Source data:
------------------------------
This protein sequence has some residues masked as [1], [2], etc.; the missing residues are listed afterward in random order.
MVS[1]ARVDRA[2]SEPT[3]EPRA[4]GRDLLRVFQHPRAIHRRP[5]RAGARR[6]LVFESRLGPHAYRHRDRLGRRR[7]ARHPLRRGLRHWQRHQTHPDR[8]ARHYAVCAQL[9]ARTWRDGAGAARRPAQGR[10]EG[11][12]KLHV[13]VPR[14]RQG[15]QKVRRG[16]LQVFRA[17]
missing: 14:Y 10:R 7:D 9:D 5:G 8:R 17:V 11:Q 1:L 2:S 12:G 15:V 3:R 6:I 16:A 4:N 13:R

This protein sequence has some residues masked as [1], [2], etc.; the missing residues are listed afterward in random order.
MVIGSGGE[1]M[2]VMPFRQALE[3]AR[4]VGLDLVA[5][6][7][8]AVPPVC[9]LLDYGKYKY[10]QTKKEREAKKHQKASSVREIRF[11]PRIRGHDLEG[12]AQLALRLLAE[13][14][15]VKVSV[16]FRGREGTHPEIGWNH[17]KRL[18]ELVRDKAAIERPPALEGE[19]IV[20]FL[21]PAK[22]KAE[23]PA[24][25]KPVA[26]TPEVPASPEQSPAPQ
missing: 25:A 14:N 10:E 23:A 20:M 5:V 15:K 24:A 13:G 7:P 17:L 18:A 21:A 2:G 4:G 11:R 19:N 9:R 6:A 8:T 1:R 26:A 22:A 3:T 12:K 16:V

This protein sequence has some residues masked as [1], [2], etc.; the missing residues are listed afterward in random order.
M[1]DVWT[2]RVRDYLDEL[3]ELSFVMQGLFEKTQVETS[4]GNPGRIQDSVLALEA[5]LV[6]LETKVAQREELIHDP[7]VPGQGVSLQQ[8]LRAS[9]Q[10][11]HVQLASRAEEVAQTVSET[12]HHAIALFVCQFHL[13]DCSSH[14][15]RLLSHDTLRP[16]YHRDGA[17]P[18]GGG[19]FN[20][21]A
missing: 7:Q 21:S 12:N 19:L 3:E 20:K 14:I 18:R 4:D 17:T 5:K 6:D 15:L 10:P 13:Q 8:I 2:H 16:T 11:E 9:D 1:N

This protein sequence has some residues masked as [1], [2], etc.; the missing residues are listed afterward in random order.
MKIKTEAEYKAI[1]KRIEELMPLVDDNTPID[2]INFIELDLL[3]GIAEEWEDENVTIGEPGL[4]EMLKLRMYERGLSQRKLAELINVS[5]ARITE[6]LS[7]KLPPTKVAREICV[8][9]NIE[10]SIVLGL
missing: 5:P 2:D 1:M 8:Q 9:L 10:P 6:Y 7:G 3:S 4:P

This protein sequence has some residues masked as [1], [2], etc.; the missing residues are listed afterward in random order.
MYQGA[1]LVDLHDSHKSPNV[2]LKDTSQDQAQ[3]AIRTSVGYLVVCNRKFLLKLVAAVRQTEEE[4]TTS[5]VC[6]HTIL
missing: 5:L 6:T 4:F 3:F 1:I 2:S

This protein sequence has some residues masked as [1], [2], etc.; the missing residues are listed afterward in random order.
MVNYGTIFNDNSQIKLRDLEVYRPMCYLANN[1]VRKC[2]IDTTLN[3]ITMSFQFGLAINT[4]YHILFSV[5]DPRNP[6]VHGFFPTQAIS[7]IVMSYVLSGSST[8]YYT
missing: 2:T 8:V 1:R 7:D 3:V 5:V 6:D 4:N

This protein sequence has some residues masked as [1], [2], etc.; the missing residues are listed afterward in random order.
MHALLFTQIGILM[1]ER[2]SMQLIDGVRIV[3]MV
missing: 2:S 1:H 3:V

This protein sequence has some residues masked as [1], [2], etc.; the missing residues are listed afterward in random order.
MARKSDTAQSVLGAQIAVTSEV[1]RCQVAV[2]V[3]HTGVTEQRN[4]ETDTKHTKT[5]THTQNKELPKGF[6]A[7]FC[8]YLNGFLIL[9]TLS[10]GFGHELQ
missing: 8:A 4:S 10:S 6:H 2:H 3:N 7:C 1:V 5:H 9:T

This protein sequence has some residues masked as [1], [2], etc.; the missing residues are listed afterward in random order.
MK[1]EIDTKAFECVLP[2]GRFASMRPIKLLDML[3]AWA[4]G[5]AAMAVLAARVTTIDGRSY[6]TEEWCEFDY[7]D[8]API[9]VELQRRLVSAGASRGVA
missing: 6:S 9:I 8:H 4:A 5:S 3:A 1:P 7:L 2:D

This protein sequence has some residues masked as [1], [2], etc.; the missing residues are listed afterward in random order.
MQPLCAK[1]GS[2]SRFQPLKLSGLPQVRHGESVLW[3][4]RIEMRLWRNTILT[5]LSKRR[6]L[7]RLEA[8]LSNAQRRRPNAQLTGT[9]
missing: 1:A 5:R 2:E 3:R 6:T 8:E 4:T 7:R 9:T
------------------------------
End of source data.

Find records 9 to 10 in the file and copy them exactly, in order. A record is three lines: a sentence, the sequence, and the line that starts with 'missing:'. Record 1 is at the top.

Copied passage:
This protein sequence has some residues masked as [1], [2], etc.; the missing residues are listed afterward in random order.
MK[1]EIDTKAFECVLP[2]GRFASMRPIKLLDML[3]AWA[4]G[5]AAMAVLAARVTTIDGRSY[6]TEEWCEFDY[7]D[8]API[9]VELQRRLVSAGASRGVA
missing: 6:S 9:I 8:H 4:A 5:S 3:A 1:P 7:L 2:D

This protein sequence has some residues masked as [1], [2], etc.; the missing residues are listed afterward in random order.
MQPLCAK[1]GS[2]SRFQPLKLSGLPQVRHGESVLW[3][4]RIEMRLWRNTILT[5]LSKRR[6]L[7]RLEA[8]LSNAQRRRPNAQLTGT[9]
missing: 1:A 5:R 2:E 3:R 6:T 8:E 4:T 7:R 9:T